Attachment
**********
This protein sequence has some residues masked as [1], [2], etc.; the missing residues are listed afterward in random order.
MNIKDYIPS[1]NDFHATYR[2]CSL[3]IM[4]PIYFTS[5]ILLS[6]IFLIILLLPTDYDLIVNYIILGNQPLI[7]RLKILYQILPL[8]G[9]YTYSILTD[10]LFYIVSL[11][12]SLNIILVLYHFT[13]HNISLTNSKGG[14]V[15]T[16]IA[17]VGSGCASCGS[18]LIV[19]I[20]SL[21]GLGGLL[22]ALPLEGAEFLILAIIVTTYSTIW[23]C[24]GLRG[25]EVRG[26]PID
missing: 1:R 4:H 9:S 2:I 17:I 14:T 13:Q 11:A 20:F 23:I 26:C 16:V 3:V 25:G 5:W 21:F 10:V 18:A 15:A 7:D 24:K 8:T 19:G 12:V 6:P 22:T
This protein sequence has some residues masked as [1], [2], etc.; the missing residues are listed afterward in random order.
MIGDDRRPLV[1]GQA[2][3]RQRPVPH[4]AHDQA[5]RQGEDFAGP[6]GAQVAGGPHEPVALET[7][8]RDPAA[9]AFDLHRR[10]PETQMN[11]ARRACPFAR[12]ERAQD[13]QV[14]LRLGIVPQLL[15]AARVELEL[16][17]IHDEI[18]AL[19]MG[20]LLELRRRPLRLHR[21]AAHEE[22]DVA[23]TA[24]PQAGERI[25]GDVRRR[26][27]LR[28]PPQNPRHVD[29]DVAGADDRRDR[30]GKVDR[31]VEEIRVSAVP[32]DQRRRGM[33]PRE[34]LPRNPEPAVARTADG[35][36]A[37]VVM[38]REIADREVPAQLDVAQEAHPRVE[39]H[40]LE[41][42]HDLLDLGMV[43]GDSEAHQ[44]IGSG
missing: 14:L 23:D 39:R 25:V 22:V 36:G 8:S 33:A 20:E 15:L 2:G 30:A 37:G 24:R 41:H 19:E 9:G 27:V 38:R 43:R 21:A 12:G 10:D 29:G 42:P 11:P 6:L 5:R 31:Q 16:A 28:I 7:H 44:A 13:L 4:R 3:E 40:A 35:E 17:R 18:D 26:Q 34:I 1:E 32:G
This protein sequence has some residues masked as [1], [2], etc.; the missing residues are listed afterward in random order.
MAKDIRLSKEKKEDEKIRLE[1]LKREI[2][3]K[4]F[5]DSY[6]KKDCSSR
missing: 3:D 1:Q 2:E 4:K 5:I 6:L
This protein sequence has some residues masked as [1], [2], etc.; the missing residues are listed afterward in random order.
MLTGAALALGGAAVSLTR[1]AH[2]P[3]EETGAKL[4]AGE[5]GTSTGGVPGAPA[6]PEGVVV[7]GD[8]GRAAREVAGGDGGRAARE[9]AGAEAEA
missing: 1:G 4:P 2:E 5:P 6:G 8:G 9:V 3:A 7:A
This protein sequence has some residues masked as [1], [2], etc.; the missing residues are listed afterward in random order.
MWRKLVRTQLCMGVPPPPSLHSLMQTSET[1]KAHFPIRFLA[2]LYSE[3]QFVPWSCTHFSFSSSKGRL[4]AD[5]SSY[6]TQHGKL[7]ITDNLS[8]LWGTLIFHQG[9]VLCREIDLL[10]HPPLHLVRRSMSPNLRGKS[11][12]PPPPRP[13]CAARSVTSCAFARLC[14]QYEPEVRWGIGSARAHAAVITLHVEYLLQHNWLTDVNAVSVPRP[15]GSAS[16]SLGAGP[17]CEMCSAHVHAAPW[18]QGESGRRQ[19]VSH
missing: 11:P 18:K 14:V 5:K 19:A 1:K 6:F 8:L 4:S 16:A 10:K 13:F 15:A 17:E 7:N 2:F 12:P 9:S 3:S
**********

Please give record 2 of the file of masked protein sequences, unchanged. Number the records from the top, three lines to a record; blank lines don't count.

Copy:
This protein sequence has some residues masked as [1], [2], etc.; the missing residues are listed afterward in random order.
MIGDDRRPLV[1]GQA[2][3]RQRPVPH[4]AHDQA[5]RQGEDFAGP[6]GAQVAGGPHEPVALET[7][8]RDPAA[9]AFDLHRR[10]PETQMN[11]ARRACPFAR[12]ERAQD[13]QV[14]LRLGIVPQLL[15]AARVELEL[16][17]IHDEI[18]AL[19]MG[20]LLELRRRPLRLHR[21]AAHEE[22]DVA[23]TA[24]PQAGERI[25]GDVRRR[26][27]LR[28]PPQNPRHVD[29]DVAGADDRRDR[30]GKVDR[31]VEEIRVSAVP[32]DQRRRGM[33]PRE[34]LPRNPEPAVARTADG[35][36]A[37]VVM[38]REIADREVPAQLDVAQEAHPRVE[39]H[40]LE[41][42]HDLLDLGMV[43]GDSEAHQ[44]IGSG
missing: 14:L 23:D 39:R 25:V 22:V 36:G 8:S 33:A 20:E 15:L 2:G 30:A 37:G 24:R 41:H 19:E 9:G 27:V 38:R 43:R 21:A 12:G 10:D 29:G 42:P 11:P 6:L 5:R 31:Q 16:A 28:I 7:H 44:A 13:L 4:R 3:E 40:A 35:E 17:R 18:D 26:Q 34:I 1:E 32:G